3 things we learned about the cloud with the Covid-19

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The Covid-19 pandemic has given rise to problems that companies did not know existed only four months ago. And many of them are learning hard lessons from this crisis.

Extend the s

Businesses are slowly getting back to business and at some point things will get back to normal… hopefully. The health crisis has shown that some companies are doing better than others. And nine times out of ten, it is thanks to the cloud that they have been able to adapt to the rapid changes imposed by the pandemic. But many other companies have learned hard lessons from this epidemic. And it will be useful for other crises to come, no doubt inevitable. In the last four months, more than in the previous two years, they have been able to measure the benefits of the cloud, but also its limits. These are the three most significant and regularly mentioned lessons:

The cloud is more important than you thought. Many companies have embraced the cloud to run their operations after the fact, often even after deployment. While most IT companies have given the cloud some attention, shrinking budgets and a general lack of understanding have not fostered best practices or the use of technology. During the pandemic, employees were sent home to work remotely. The increased use of public cloud providers and the very high demand for access to systems hosted in the cloud from remote workers, who are also very geographically dispersed, have highlighted the need for operational tools and skills. While self-healing capabilities have proven to be essential to address scaling cloud operations issues, companies lacked all the tools to automate self-healing processes, and / or skills to implement them.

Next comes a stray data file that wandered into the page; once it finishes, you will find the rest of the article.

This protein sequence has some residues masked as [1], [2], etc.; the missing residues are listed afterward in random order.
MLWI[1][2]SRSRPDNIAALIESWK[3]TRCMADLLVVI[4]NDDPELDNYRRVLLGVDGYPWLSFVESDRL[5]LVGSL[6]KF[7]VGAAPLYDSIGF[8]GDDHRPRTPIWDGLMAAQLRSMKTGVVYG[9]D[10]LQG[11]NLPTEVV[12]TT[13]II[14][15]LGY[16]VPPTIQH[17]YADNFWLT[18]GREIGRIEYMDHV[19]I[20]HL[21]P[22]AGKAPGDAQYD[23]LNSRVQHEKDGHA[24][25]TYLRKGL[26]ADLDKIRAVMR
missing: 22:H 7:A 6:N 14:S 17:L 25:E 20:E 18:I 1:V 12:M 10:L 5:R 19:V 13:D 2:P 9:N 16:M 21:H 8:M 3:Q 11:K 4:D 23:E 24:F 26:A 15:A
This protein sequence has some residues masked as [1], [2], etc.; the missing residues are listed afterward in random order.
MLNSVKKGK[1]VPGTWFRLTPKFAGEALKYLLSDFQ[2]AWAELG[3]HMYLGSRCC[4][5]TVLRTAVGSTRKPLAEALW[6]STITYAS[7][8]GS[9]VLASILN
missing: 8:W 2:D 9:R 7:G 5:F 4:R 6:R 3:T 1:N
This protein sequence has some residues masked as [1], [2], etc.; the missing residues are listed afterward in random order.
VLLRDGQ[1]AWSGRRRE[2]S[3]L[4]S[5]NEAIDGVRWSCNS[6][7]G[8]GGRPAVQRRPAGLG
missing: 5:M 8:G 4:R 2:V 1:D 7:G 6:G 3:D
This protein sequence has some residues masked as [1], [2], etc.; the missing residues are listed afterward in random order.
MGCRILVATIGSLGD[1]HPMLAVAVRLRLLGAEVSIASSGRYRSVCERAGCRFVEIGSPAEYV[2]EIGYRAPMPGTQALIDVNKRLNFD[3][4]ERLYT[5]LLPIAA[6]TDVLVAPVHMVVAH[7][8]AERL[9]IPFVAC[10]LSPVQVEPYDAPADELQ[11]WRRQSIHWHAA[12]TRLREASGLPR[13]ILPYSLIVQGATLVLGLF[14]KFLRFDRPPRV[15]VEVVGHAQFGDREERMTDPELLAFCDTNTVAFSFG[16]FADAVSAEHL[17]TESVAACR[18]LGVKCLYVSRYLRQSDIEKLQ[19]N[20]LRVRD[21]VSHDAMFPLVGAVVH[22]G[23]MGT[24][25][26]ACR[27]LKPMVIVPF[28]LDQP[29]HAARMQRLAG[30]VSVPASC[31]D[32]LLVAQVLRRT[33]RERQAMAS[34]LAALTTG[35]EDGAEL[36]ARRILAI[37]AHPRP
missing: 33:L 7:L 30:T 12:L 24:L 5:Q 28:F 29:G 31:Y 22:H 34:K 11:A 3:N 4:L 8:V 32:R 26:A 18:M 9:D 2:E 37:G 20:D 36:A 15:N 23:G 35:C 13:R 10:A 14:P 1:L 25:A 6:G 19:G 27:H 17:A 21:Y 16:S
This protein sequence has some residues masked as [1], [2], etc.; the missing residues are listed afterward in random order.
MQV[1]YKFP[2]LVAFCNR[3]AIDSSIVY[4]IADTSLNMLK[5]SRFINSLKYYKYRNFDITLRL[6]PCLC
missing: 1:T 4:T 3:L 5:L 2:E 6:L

APIs are missing

Companies should put API strategies in place as soon as possible. Data integration, which has always been valuable, has become imperative in a time of rapid change. Additionally, companies need to share the services that are able to tie behavior to data. Both of these issues are addressed by leveraging well-secured and well-managed APIs. Some systems have APIs, such as those provided by SaaS vendors. However, for the majority of custom cloud-based business applications, there is simply no API that provides access to system data and services. Therefore, integrations must employ unique processes that will not be able to adapt to new business needs in the context of the pandemic.

Extending cloud security to remote workers is more difficult than previously thought. This is the other lesson of the crisis. Even though cloud security teams were already supporting some remote workers, companies quickly discovered that the home network their employees connected to had nothing to do with the corporate network. Problems with VPN, virtual private clouds, encryption and legal compliance around data suddenly emerged as cloud security began to suffer from certain vulnerabilities, as a result of remote working by the majority of staff. The security teams were simply not prepared for a situation like this. They worked quickly to establish new policies, trainings and take advantage of better technologies. The reality is, for most businesses, the risk of breach has dropped from 0.0001% to 0.2% in a matter of weeks.

If we want to be positive, we can say that we will probably be better users of the cloud and that we will be more successful in their implementation when the crisis is behind us. Ultimately, as long as we are able to learn from our mistakes, we will be fine.

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